Brad Ragan denied liability, pled various affirmative defenses including the statute of limitations, and filed a third-party complaint against Goodyear, the producer of the film, for indemnity and contribution in the event it was found liable to Persichini. Brad Ragan and Goodyear thereafter moved for summary judgment on the basis that Persichini's claim was barred by the three-year limitation period of section 13-80-127.5(1), 6 C.R.S. (1985 Supp.), which applied to actions brought against manufacturers or sellers of products for personal injury caused by or resulting from the manufacture or sale of the product. In support of its summary judgment motion, Brad Ragan filed the affidavit of Charles Adams, its sales representative. Adams' affidavit, which was uncontroverted, stated that Brad Ragan was the major supplier of Goodyear tires to Climax for use in its mining operations; that Adams had conducted general instructional seminars at Climax in order to familiarize "first-line supervisors" with the various aspects of tire care and safety procedures; that on approximately three occasions he showed the film "The Earth Movers," which he borrowed from the Goodyear district office, in order to familiarize supervisory personnel with the functions of tire crews; and that "the only manner in which the film `The Earth Movers' has been utilized by Brad Ragan has been in connection with distribution and sale of large earth mover tires to customers or prospective tire customers of Brad Ragan."
The district court entered summary judgment in favor of Brad Ragan and Goodyear, ruling that Persichini's action was a "product liability action" which was time-barred by section 13-80-127.5(1), 6 C.R.S. (1985 Supp.):
"In examining the pleadings, the briefs, and the affidavits filed in this action it is clear to the court that the film was supplied to Climax in connection with its sale of tires. Ragan sold tires for large earth movers which had to be installed on earth moving equipment. Ragan provided a film which demonstrated the method to be used when putting its product on earth moving equipment. If that instruction was unsafe it was a `failure to warn' or a `failure to provide proper instruction' for the use of the tires it sold. Section 13-80-127.5, C.R.S., exhibits the legislature['s] clear intent to include actions such as that asserted by plaintiff in the instant case `regardless of the substantive legal theory or theories upon which the action is brought.' Plaintiff's claims for relief were asserted more than three years after the incident giving rise to them and they are barred by section 13-80-127.5, C.R.S."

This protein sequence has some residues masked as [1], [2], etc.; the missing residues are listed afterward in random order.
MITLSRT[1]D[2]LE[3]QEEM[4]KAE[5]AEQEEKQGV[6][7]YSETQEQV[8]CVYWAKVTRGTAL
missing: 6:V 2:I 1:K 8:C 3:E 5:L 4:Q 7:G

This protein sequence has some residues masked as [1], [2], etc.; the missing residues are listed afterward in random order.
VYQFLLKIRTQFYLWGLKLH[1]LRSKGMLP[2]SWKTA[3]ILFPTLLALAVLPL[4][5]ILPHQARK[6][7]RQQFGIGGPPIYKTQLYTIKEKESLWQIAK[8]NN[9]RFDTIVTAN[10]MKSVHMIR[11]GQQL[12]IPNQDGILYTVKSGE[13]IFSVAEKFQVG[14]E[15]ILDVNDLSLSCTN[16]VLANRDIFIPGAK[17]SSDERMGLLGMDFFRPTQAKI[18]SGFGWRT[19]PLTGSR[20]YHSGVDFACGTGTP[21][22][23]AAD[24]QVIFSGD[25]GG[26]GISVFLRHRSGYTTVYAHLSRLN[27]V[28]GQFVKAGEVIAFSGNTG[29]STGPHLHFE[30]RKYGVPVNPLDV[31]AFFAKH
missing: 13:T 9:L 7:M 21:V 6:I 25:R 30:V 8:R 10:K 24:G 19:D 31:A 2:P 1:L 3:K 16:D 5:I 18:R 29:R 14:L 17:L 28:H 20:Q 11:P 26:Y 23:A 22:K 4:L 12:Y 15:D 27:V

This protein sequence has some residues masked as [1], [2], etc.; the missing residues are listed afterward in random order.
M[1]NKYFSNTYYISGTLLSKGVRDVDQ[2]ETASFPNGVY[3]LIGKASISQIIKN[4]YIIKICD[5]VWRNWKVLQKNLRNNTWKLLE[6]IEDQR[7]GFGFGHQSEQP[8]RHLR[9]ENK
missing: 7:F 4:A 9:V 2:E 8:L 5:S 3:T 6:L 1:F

In appealing from the summary judgment, Persichini argues that his lawsuit against Brad Ragan is not "a product liability action" within the intendment of section 13-80-127.5(1) because the film "The Earth Movers" was not a "product" and, alternatively, because Brad Ragan was not a "seller." He follows this argument with the claim that section 13-80-127.5(1), if applicable at all to this case, violates equal protection of the laws as guaranteed by the United States and Colorado Constitutions.
Persichini also alleged in his complaint that Brad Ragan, Inc., which was engaged in the business of selling tires and had provided the film as part of its business, was strictly liable under section 402B of the Restatement (Second) of Torts (1965), for misrepresenting the the safe and proper tire-changing procedures in connection with the sale of its product. Summary judgment was entered against Persichini on that claim, but no issue is raised on that aspect of the district court's ruling. Indeed, Persichini in his brief now concedes that, in light of his contention that Brad Ragan was not a "seller" of films within the intendment of section 13-80-127.5(1), his strict liability claim for misrepresentation under section 402B was properly dismissed.